When Everyone Else's Party is Your Job The 24-Hour Show is a documentary project and exhibit that offers a glimpse of Las Vegas through the eyes of the people who live and work in the city. It's based on interviews with a diverse cadré of casino and entertainment workers who have made Las Vegas home. posted by Miko at 7:24 PM PST - 6 comments
Suzanne Swift, a Eugene soldier, has been arrested for refusing to return to Iraq after leave. She reports that she was sexually harassed by superiors. She was picked up at home by Homeland Security agents (according to local heresay) and held in Lane County Jail overnight, before being transferred to Fort Lewis in Washington.
More local news here.
(Disclaimer: I attempted to link a Military.com story on it, for balance, but was unable to.) posted by Danf at 2:01 PM PST - 73 comments
Googoosh! In the 70s, there was a pop star in (pre-revolutionary) Iran
named Googoosh. She recorded a handful of covers of
Motown songs, and lots of Farsi pop that fuses Motown and
Persian music. Check it out if you like world music and Motown. There are lo-fi MP3s
under the link above, and there are CDs:Best of Googoosh, Vol. 4: Doe Panjereh. She performed in the US in 2000, after a 20-year hiatus, in LA and DC. The concert in DC was something else, both audience and performance. posted by lw at 12:41 PM PST - 8 comments
Do you know what to do with a stick and a clutch?
Only 15% of new car buyers in the US say they'll consider buying a car with manual transmission, and by 2012, only 6% of cars will be offered with a stick.
Is it because it's a difficult skill to learn?
Or is it really because it's too hard to shift when you have a cell phone in one hand and a Starbucks coffee in the other?
Or is a manual transmission simply an outdated system
with new fangled technology like
and super-fast, 100 msec shifting automatic transmissions available? posted by jaimev at 11:16 AM PST - 267 comments
Helix is a new Science Fiction magazine on the Internet. Run by managing editor Lawrence Watt-Evans and senior editor William Sanders, Helix is free, with no advertisements or registration. They do accept donations. This follows Watt-Evans's success last year with his Spriggan Experiment, in which he substituted reader donations for the traditional advance from a publisher. The result of that experiment, The Spriggan Mirror will be available from Wild-side Press in September 2006. posted by notbuddha at 8:59 AM PST - 15 comments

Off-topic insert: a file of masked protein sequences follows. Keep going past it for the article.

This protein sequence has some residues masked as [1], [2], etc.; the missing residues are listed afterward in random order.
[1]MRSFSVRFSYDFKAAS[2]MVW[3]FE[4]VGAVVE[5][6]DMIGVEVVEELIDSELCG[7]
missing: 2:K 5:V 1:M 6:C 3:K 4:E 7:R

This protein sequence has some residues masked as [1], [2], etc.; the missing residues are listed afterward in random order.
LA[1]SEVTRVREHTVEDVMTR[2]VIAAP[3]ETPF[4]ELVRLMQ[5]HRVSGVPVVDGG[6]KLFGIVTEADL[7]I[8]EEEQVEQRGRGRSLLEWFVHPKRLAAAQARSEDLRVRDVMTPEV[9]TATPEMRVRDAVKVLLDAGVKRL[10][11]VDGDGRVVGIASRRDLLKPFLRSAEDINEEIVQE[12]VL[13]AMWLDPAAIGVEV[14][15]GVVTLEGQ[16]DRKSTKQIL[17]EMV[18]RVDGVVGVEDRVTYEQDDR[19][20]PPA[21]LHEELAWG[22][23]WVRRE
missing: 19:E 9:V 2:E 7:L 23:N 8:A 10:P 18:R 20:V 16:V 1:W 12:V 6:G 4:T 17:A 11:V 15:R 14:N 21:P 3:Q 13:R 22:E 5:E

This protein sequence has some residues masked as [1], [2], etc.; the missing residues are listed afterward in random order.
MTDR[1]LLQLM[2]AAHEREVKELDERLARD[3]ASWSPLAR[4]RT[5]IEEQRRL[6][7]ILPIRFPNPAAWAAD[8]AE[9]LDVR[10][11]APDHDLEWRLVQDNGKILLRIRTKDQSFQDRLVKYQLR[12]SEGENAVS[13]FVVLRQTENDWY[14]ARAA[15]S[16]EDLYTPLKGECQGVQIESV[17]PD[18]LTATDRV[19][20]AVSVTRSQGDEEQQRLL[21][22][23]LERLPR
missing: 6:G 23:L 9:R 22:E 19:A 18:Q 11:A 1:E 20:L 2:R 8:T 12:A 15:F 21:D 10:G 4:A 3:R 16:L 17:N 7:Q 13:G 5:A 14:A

$20,000 and you can choose the gender of your next kid. You'd think you'd have to go to the Caribbean or someplace to do it but the practice of gender selective preimplantation genetic diagnosis is alive and well in the United States. (Note how the medical link DOES NOT have an indication for using the procedure for gender selection). Some have already been concerned about a slippery slope. And, it seems regulatory agencies would rather not say anything about the issue so as to let the technology improve and see what we can and can't select in our embryos. Could this be the next big issue in the culture v. science v. religion wars? posted by skepticallypleased at 7:31 PM PST - 54 comments
Entertainment NewsFilter: the surviving Beach Boys, including Mike Love and Brian Wilson, appeared together in public today, for the first time in ten years, to celebrate the 40th anniversary of the release of Pet Sounds.
Mike Love recently sued Brian Wilson for royalties and co-writing credits, again, after Brian released SMiLE, a mere 38 years after originally starting on it. The strife between the two has been ongoing for decades. As Brian grew more musically ambitious in the Pet Sounds and SMiLE era, Mike legendarily admonished Brian not to "fuck with the formula." [m.i.] posted by ibmcginty at 12:23 PM PST - 59 comments
Majority Leader Boehner’s Confidential Strategy Memo For Thursday’s Iraq Debate On Thursday, the House of Representatives will hold a debate on the Iraq war. Media reports say Majority Leader John Boehner (R-OH) “hopes to match the serious, dignified tone of deliberation that preceded the Gulf war, in 1991.”
ThinkProgress has obtained a “Confidential Messaging Memo” from Boehner instructing his caucus to conduct a very different kind of deliberation. Here’s a quick summary: posted by Postroad at 8:52 AM PST - 71 comments
Fascinating photo set of North Korean life, as taken by a Russian tourist. The degree of "Big Brother" style oversight present via the photo narration is daunting. posted by jonson at 7:22 AM PST - 90 comments
Ten contestants. Ten days. They all grew up in shelters -- but one of them will claw his or her way to the top. It's the Meow Mix House, where ten cats will vie to become Meow Mix's Feline Vice President of Research and Development. (And, win or lose, they will all be adopted by families.) The webcams. [ article || via ] posted by milquetoast at 4:23 PM PST - 28 comments
How valuable is your favorite sports star to his or her team? Sports economics take center stage as the NBA finals are underway in the United States and World Cup fever has gripped the rest of the world. Malcolm Gladwell reviews the Wages of Wins, where “Freakonomics meets ESPN” posted by msali at 4:13 PM PST - 16 comments
The Broad Band has released an on-line protest song: God Save the Internet. Jill Sobule, Kay Hanley, and Michelle Lewis are trying to stir up a webgrass protest against what may already be a done deal. They are in favor of Net Neutrality, by the way. posted by mmahaffie at 3:23 PM PST - 30 comments